Chuck Prophet grew up in Orange County, Calif., home of Fender guitars. He plays a yellow 1984 model.
Listening to Chuck Prophet's songs, you may recognize shades of Lou Reed, Alex Chilton and catchy '80s pop.
What you may not have heard before is Prophet himself, even though he has released a steady stream of critically acclaimed albums in the past 17 years, notably as the guitarist with the band Green on Red. This year, he released a new CD titled Soap and Water.
Prophet describes putting together an album of songs distinct from one another.
"Well, records are stubborn beasts to wrestle to the ground, and they're not always just the best songs that you have laying around," Prophet says. "I don't know if they're as schizophrenic as people think from one another. Maybe bipolar: I know there's the fast ones and the slow ones. But some songs assert themselves more than others. They just fight to be heard."
Chuck Prophet and his band recently visited NPR's Studio 4A to perform selections from Soap and Water. Between songs, he spoke with Liane Hansen about putting together his songs, as well as his musical upbringing. Prophet grew up in Orange County, Calif., where "if you shook a tree, five guitar players would fall out."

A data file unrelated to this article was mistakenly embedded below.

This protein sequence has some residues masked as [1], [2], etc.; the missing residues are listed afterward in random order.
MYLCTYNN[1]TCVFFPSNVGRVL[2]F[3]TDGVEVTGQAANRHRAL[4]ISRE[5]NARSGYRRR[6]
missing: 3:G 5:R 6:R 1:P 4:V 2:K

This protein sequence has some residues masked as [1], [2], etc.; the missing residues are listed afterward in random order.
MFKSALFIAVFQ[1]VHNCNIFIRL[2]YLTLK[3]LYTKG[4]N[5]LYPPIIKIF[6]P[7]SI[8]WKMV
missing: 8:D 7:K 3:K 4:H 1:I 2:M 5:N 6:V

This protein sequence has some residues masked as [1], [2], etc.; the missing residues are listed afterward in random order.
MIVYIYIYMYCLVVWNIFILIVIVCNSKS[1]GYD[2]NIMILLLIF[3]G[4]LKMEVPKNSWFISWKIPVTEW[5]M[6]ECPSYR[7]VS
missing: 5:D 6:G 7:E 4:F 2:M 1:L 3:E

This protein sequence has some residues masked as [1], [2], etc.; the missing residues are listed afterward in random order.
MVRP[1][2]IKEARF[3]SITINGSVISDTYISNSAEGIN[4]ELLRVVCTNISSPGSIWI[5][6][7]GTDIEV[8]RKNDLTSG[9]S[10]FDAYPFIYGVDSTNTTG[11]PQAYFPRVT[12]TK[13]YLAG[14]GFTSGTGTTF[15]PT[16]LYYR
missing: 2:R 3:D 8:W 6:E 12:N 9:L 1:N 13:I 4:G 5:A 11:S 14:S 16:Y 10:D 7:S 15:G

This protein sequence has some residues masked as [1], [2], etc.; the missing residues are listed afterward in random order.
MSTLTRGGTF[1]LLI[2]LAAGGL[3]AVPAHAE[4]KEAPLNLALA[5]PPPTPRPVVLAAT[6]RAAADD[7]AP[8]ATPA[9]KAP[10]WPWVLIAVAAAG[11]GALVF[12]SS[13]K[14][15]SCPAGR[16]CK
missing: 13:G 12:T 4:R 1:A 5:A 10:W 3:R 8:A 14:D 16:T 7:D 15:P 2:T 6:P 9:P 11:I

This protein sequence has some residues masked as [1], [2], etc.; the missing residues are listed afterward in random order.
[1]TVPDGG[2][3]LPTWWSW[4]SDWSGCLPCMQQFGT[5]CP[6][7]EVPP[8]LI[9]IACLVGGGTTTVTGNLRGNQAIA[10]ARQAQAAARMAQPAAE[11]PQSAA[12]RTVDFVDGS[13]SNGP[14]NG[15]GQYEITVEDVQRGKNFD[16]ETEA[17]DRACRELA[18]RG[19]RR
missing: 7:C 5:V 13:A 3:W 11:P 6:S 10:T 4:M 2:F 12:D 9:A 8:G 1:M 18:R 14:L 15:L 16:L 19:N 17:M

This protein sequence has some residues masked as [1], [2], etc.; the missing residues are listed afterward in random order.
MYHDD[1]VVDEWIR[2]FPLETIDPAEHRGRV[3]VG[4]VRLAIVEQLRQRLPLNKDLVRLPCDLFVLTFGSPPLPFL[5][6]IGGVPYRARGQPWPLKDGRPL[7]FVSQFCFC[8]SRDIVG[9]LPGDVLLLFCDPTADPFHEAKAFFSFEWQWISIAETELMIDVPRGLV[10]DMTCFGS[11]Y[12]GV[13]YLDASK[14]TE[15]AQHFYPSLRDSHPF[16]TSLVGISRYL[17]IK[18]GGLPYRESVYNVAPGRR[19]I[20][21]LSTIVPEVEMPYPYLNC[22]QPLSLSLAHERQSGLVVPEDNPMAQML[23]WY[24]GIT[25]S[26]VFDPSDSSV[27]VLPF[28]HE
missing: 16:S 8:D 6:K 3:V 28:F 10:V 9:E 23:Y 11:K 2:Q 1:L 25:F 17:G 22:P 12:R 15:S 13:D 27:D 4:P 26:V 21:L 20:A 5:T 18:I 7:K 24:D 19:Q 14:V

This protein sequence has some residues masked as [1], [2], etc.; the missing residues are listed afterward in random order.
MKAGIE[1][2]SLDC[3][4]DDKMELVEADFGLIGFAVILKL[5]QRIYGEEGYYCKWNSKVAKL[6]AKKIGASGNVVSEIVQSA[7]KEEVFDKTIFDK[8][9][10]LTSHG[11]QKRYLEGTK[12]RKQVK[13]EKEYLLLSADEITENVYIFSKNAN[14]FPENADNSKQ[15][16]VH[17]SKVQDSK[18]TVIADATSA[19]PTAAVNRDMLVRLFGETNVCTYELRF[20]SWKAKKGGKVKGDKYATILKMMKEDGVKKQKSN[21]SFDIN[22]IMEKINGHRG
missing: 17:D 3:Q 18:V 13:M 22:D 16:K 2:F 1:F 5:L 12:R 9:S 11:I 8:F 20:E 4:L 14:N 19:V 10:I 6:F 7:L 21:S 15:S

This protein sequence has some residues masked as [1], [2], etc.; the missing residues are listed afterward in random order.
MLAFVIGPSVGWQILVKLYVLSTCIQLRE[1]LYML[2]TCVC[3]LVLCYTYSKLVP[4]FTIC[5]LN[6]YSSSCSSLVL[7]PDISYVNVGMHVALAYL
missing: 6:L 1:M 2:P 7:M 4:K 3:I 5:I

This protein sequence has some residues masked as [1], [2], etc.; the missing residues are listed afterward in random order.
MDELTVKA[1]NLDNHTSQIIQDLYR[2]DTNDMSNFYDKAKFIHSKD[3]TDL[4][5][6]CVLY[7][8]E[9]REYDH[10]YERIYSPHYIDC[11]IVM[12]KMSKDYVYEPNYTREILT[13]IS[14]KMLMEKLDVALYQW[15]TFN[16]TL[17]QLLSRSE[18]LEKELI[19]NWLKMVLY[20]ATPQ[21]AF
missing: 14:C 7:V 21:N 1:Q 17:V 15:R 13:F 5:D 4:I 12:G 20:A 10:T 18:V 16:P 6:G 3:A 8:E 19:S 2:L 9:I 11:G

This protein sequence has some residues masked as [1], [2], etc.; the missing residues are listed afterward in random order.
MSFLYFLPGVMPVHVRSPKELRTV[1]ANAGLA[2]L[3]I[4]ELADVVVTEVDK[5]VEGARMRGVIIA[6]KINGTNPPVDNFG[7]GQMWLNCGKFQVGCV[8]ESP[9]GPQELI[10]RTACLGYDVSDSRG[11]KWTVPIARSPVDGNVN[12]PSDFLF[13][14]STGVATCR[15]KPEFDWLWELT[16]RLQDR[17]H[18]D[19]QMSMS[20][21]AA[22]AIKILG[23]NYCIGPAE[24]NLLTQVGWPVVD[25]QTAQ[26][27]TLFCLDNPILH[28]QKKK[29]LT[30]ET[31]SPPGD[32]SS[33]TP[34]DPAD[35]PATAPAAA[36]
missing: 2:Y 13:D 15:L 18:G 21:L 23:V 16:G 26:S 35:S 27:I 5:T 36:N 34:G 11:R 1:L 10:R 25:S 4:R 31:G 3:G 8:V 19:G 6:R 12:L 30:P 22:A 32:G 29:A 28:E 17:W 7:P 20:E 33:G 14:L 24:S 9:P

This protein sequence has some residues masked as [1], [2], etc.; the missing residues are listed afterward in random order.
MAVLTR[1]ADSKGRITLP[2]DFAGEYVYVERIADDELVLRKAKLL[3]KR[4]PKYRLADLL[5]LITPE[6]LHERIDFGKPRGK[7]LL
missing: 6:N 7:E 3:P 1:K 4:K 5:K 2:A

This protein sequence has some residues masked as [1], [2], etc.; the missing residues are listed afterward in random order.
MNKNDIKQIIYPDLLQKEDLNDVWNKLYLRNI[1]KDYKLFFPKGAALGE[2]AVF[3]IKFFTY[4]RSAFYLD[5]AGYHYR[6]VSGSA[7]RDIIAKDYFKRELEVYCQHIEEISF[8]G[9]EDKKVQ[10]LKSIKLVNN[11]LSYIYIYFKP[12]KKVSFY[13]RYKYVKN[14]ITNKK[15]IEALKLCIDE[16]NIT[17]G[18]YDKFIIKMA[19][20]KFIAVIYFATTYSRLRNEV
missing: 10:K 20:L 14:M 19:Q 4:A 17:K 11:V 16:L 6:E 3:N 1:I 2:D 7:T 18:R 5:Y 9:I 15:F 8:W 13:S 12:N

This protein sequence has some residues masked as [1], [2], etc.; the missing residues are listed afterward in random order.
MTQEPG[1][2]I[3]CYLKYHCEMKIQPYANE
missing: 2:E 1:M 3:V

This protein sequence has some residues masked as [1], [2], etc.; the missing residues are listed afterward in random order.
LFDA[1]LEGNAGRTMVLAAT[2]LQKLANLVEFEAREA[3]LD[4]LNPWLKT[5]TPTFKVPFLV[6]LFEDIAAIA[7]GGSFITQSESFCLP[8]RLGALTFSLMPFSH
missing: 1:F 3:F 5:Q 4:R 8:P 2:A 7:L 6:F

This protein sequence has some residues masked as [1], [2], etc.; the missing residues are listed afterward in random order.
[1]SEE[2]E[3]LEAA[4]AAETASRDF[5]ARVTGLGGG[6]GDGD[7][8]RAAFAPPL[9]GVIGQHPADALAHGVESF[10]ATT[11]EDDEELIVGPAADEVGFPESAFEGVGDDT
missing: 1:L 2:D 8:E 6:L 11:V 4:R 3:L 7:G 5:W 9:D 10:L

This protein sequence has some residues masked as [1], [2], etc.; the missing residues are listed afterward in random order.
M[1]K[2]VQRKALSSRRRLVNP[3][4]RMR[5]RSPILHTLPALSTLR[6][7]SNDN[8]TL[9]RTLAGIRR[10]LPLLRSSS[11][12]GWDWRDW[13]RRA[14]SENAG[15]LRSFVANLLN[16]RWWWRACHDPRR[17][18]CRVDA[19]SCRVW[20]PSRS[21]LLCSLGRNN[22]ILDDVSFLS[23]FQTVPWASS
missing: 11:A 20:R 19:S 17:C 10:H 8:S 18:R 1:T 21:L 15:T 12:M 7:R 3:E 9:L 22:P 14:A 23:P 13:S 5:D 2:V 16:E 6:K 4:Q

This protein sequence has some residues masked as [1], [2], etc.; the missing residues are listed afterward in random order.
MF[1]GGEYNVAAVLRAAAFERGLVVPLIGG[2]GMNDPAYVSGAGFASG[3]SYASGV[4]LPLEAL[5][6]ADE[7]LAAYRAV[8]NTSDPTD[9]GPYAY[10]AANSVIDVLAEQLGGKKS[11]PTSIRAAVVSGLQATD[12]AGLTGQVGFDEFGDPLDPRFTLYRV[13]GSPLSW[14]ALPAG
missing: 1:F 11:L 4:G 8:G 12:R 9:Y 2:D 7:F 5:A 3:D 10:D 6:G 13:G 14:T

"People often ask me when I started playing guitar, or why, or where," he says. "I came from a pretty nonmusical family. In fact, I begged for guitar lessons, and I ended up getting golf lessons instead."
San Francisco-based singer-songwriter Chuck Prophet first made a name for himself in the '80s as the young guitarist in L.A.'s Green on Red. Since then, he's released a string of critically praised roots-rock albums, each drawing on a sound that brings to mind the likes of Bob Dylan and Tom Petty. Hear Prophet perform a concert from WXPN and World Café Live in Philadelphia.
Prophet's latest album, Soap and Water, came out last month. Showcasing the singer's talents for extraordinary wordplay, the album does an impressive job of blurring the lines that separate blues, country and roots-rock.